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Jallade, Louis E. (Eugene)
(Montreal, Quebec, 1876/1877-1957)
Brought to the U.S. in 1877; educated in New York and at the Ecole des Beaux-Arts, Paris (1901-1903), as a student of the well-known French architect Victor Laloux; partner of Joel D. Barber (1876-1951) in New York at the turn of the century; associated with the Boston firm of Allen & Collins, in charge of construction of the Union Theological Seminary in New York; then practiced on own in New York after 1906 (as Jallade, Lindsay & Warren, 1920-1921), with a wide typological and geographical range.
Jallade designed the Mariemont (Oh.) Community Memorial Church (1923-1925), one of the finest and most prominent buildings in Mrs. Mary Emery’s planned suburb; said (by Parks) to have won 2nd prize in a national competition for small churches. Jallade also designed an earlier project for Mrs. Emery in the East.
NYCOPAR (1840-1900), 44;
NYCOPAR (1900-1940), 40;
Marquis, III (1951-1960), 44;
Painter, AIC (2006), 171, 178.
Louis E. Jallade
Mariemont Chapel, 1923-1927
Charles Livingwood, who directed the design and construction of Mary Emery’s “new town” of Mariemont, requested a church based upon English Norman models. Local craftsman Otto Kadon supervised the expert stonemasonry. The church was nondenominational and intended to be more of a symbol of the community than of religion.
Great English turn-of-the-century landscape gardener and associate of the architect Sir Edwin Lutyens. Jekyll designed only three projects for gardens in the United States. The first plans were made in 1914 for Grace (Seely) and Glendenning Groesbeck of “Elmhurst,“ Hyde Park, Cincinnati, who had visited Miss Jekyll in England. Rather uncharacteristically, it was a grandiose scheme of formal Italianate terraces, spilling down a steep hillside in Clermont Co., just east of Cincinnati. Probably for practical reasons of site stability and cost, the Jekyll project was not realized, although Mrs. Groesbeck designed her own, much-admired gardens surrounding a house erected on a less steep nearby site; the remains of that garden, which was surely influenced by Jekyll’s philosophy of gardening, are now part of “Wildwood,” a Presbyterian camp/ministry center, and may be restored.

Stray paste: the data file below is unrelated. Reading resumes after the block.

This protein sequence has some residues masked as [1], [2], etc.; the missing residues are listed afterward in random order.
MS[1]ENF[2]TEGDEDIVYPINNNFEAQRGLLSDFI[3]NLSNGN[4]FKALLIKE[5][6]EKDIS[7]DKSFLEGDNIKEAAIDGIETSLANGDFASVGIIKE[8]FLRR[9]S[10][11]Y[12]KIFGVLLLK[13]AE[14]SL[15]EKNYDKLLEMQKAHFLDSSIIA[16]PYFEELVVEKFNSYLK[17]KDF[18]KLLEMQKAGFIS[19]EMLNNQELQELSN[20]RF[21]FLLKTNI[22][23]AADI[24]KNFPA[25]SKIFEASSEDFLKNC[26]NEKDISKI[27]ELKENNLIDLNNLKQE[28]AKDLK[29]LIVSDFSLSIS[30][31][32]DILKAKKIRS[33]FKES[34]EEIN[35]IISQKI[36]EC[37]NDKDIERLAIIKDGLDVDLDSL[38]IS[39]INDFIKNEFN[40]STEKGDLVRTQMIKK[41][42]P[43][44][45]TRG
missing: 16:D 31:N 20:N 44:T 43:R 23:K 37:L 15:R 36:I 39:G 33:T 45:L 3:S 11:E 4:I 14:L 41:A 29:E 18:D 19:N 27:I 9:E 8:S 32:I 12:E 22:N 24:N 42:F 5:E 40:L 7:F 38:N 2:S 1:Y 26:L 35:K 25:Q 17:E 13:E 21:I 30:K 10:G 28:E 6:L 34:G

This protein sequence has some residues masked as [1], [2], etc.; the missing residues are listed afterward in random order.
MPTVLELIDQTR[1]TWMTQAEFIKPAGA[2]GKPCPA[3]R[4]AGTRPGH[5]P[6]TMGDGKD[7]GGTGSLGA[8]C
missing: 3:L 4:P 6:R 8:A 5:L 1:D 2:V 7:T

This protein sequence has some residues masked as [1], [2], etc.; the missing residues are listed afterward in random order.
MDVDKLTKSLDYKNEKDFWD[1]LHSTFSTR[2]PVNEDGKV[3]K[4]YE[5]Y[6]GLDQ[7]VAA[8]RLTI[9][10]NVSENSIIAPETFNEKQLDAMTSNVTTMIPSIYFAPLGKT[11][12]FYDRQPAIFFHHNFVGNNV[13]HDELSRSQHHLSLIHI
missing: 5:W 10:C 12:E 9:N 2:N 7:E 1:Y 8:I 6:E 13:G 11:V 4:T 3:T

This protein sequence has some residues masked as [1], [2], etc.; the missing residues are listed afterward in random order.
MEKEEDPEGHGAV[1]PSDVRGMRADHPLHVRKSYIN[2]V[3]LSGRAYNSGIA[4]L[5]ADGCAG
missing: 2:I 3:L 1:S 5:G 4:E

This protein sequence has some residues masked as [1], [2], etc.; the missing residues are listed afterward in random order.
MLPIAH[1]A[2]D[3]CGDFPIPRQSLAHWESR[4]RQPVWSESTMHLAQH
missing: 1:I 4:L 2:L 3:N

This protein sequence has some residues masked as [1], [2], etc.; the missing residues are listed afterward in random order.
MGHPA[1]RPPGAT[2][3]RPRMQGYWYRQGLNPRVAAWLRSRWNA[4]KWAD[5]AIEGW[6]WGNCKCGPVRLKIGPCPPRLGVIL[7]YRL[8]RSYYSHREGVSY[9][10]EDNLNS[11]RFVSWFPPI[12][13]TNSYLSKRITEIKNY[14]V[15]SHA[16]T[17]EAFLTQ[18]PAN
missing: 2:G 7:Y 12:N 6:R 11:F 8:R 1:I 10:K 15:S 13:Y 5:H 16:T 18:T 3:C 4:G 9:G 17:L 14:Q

The second Jekyll garden design (1926) in America was for Stanley Resor in Greenwich, Conn.; the Resor family have long been prominent in Cincinnati, and significant architectural clients. It is probably no coincidence that Glendenning Groesbeck was president of the Resor Co. The third Jekyll American design  was for the “Glebe House,” an Episcopal historic shrine in Woodbury, Conn., recently recreated on the site.
Langsam (1997), 7;
March 1995 Seminar at Cincinnati Historical Society.
Jenney, William LeBaron
(Fairhaven, near New Bedford, Mass., 1832-1907)
Jenney was educated in engineering at the Lawrence Scientific School, Cambridge, Mass., and at the Ecole centrale des arts et manufactures (not the Ecole des Beaux-Arts), Paris. After further study in Europe he returned to the U.S. and was active in the Union Army during the Civil War, initially serving at Cairo, Ill. (at the junction of the Ohio and Mississippi Rivers). He opened an office in Chicago in 1866, and later practiced as Jenney, Schermerhorn & Bogart; after a period on his own he formed a partnership with William H. Mundie, 1891-1903. “Jenney & Rolofson” are listed as architects in the 1861 Cincinnati directory.
No direct connection between Cincinnati and this important Chicago architect, who played a major role in the development of the modern steel-framed skyscraper, is known, although a Cincinnati attorney named Herbert Jenney (1839-1904) was the son of William Procter Jenney and Eliza LeBaron Gibbs.